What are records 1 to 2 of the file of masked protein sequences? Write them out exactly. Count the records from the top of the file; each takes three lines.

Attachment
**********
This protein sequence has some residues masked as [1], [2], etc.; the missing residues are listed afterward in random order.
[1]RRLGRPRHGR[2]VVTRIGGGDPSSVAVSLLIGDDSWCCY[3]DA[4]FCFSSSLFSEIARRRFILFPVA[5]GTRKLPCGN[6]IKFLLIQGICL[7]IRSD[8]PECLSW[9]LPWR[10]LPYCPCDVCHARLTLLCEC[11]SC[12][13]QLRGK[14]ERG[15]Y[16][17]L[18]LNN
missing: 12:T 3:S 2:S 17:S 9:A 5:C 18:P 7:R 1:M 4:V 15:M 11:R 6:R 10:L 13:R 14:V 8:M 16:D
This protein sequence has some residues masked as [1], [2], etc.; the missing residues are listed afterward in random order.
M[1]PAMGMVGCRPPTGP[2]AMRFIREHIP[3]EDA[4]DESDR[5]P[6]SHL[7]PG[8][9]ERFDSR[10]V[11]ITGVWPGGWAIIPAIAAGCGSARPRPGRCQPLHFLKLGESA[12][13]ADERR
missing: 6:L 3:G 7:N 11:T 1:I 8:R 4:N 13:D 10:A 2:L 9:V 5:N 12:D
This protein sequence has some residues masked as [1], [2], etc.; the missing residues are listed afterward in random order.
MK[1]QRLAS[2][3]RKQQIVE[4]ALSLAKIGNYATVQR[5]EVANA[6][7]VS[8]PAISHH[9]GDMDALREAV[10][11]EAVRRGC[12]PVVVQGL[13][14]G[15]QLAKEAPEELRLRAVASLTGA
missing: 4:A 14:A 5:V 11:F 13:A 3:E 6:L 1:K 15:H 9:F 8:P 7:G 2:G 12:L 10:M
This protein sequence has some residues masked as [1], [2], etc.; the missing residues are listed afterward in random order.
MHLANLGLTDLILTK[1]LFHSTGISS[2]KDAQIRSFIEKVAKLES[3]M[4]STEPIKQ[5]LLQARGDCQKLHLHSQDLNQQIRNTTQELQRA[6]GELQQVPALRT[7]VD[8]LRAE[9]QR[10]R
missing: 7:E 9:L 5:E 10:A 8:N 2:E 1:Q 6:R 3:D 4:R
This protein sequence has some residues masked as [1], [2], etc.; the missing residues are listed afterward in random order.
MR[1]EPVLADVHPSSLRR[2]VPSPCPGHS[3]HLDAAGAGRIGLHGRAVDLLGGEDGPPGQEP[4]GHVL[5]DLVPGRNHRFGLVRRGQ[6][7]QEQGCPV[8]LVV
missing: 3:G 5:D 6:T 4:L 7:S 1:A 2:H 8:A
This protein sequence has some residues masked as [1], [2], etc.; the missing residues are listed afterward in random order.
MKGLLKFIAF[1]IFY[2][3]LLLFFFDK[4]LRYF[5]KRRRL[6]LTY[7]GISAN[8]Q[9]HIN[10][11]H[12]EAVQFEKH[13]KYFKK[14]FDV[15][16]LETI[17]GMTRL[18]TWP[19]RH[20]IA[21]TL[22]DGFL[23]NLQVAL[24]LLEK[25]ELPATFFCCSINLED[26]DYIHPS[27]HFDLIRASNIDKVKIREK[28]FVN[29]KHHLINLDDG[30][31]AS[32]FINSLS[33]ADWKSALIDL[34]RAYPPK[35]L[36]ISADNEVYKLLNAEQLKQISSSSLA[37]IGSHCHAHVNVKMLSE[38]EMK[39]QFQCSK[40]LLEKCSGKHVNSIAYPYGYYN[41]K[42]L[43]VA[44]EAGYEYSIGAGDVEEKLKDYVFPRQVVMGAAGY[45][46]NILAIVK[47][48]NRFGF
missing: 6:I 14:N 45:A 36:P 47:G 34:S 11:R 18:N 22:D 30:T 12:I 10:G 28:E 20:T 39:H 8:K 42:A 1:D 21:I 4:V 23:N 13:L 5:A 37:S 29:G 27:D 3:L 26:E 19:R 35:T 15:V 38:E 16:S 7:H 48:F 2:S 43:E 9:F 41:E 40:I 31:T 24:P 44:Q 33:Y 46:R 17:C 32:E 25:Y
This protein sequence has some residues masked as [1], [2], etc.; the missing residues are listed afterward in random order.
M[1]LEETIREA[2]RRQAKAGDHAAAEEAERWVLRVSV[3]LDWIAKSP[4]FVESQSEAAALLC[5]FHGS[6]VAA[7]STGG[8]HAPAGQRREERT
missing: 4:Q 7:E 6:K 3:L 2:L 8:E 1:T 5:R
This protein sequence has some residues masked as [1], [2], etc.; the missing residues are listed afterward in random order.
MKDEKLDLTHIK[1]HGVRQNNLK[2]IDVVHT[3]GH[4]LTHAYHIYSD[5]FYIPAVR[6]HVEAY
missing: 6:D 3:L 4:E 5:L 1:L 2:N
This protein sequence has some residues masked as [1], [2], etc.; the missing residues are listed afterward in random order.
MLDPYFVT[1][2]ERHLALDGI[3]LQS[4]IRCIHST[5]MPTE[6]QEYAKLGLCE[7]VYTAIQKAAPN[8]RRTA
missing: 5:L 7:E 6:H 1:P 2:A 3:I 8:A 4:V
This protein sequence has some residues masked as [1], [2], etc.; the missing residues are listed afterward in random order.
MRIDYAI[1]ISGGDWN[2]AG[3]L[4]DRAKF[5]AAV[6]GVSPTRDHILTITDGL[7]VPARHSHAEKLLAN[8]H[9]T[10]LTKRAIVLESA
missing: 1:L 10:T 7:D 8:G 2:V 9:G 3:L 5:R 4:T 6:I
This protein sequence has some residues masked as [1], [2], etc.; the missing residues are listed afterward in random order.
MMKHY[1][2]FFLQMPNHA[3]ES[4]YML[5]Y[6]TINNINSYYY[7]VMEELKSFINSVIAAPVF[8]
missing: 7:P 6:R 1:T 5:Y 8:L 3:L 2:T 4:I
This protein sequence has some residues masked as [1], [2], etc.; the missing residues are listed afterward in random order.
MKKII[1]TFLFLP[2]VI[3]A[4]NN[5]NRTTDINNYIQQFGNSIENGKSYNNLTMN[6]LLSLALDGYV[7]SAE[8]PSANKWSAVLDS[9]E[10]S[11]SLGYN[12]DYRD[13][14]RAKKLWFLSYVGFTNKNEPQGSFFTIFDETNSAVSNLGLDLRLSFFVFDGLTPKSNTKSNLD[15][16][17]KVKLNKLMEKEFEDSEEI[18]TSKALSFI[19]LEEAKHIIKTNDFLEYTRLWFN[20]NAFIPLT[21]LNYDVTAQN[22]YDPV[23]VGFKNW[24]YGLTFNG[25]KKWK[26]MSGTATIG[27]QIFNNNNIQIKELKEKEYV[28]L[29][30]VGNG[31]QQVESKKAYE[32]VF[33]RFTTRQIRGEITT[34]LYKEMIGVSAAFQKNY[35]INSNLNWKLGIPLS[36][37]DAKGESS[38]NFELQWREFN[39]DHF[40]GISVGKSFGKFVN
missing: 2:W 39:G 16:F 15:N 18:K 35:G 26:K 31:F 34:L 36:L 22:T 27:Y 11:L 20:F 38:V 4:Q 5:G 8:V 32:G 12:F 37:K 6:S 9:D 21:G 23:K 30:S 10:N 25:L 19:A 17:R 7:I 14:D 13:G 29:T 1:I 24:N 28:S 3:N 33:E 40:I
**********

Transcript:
This protein sequence has some residues masked as [1], [2], etc.; the missing residues are listed afterward in random order.
[1]RRLGRPRHGR[2]VVTRIGGGDPSSVAVSLLIGDDSWCCY[3]DA[4]FCFSSSLFSEIARRRFILFPVA[5]GTRKLPCGN[6]IKFLLIQGICL[7]IRSD[8]PECLSW[9]LPWR[10]LPYCPCDVCHARLTLLCEC[11]SC[12][13]QLRGK[14]ERG[15]Y[16][17]L[18]LNN
missing: 12:T 3:S 2:S 17:S 9:A 5:C 18:P 7:R 1:M 4:V 15:M 11:R 6:R 10:L 13:R 14:V 8:M 16:D
This protein sequence has some residues masked as [1], [2], etc.; the missing residues are listed afterward in random order.
M[1]PAMGMVGCRPPTGP[2]AMRFIREHIP[3]EDA[4]DESDR[5]P[6]SHL[7]PG[8][9]ERFDSR[10]V[11]ITGVWPGGWAIIPAIAAGCGSARPRPGRCQPLHFLKLGESA[12][13]ADERR
missing: 6:L 3:G 7:N 11:T 1:I 8:R 4:N 13:D 10:A 2:L 9:V 5:N 12:D